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Title: E-Government : privacy preserving authentication technologies and benefits for the state and the citizen
Other Titles: Ηλεκτρονική διακυβέρνηση : τεχνολογίες διατήρησης της ιδιωτικότητας και τα οφέλη τους για την κοινωνία και τους πολίτες
Authors: Ναστούλη, Δήμητρα
Keywords: Attribute based credentials
Smart cities
Collective Intelligence
E-Business models
Privacy risk models
Awareness in the public sector
Keywords (translated): Πιστοποιητικά βασισμένα στα χαρακτηριστικά
Έξυπνες πόλεις
Συλλογική νοημοσύνη
Μοντέλα ηλεκτρονικών επιχειρήσεων
Ηλεκτρονική διακυβέρνηση
Μοντέλα κινδύνου ιδιωτικότητας
Ευαισθητοποίηση στο δημόσιο τομέα
Abstract: This dissertation focuses on privacy as well as the technologies that can enhance privacy in the context of applications that are part of a broader framework for developing innovative e-Government services aimed at attracting citizens’ confidence. In order to eliminate the negative elements of today’s identification methods that often lead to the disclosure of more information about the individual than it is necessary, a new line of research has been developed in recent years to create digital certificates based on the disclosure of selected user identity elements. This research has led to the creation of the Attribute Based Credentials (ABCs) which are digital certificates that allow their holders to disclose, selectively and under their own control, only the information required by the service they wish to use, without giving full details of their complete identity, thus protecting the identity elements of the users and their privacy. These certificates can, therefore, be the cornerstone of reliable, trustworthy, and at the same time secure applications in which those involved (people and devices) can be partially identified without compromising their privacy. Within this context, in this dissertation, we propose a new business model for innovative e-Government applications (without limiting the use of the model in this field) based on Collective Intelligence, focusing on privacy technologies such as the ABCs. The goal is to describe a business model for supporting applications for smart cities and services that people can trust and, also, participate in their operation. More specifically, in the context of this model, privacy preserving techniques are described to connect multiple computing devices and people aiming at the massive gathering of environmental parameters as well as their distributed storage and processing on people’s devices, in a way that respects the privacy of the participants (devices and people alike). Participants help, using the sensors on their mobile devices, in data collection related to their ambient environment (e.g. temperature) or their behavior (e.g. movement). In this way, applications can draw useful information after proper processing of the sent information. Also, in the framework of this dissertation, a new mathematical model is proposed for partial identity disclosure certificates and ABCs in particular that allows the formulation of quantitative privacy level evaluation criteria that can assess whether it is safe to disclose a subset of a person’s identity elements without (or with minimal) privacy loss. These criteria are based on the Bayes theory and conditional probabilities, leading to an approach of evaluating the privacy risk of revealing a set of identity elements to a service. Finally, the results of a survey are presented which aims at highlighting the issues and concerns inherent in the use of electronic identification methods in the Public Sector. The survey, also, reveals how these problems are addressed by public officials in view of the new ABCs technologies. The aim of this research is to strengthen the trust of Public Officials in the applications they use in their daily tasks to support the eGovernment vision.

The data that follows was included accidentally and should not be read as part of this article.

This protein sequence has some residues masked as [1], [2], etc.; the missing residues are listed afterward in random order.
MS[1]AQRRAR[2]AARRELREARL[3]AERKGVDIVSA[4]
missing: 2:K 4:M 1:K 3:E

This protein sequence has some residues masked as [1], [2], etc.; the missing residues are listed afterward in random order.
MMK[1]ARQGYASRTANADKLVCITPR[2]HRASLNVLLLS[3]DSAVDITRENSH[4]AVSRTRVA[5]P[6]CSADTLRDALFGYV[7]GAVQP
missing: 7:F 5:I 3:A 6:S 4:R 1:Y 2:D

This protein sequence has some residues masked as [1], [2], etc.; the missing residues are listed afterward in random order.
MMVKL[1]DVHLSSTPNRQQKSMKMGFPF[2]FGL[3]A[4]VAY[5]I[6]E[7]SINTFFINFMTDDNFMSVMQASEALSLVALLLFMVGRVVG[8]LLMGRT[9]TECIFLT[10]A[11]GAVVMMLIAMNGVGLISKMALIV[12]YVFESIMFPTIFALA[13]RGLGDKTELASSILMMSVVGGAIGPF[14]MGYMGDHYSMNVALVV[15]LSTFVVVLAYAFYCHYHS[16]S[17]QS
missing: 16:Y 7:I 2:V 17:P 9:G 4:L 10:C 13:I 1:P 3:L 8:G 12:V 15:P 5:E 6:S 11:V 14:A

Appears in Collections:Τμήμα Διοίκησης Επιχειρήσεων (ΔΔ)

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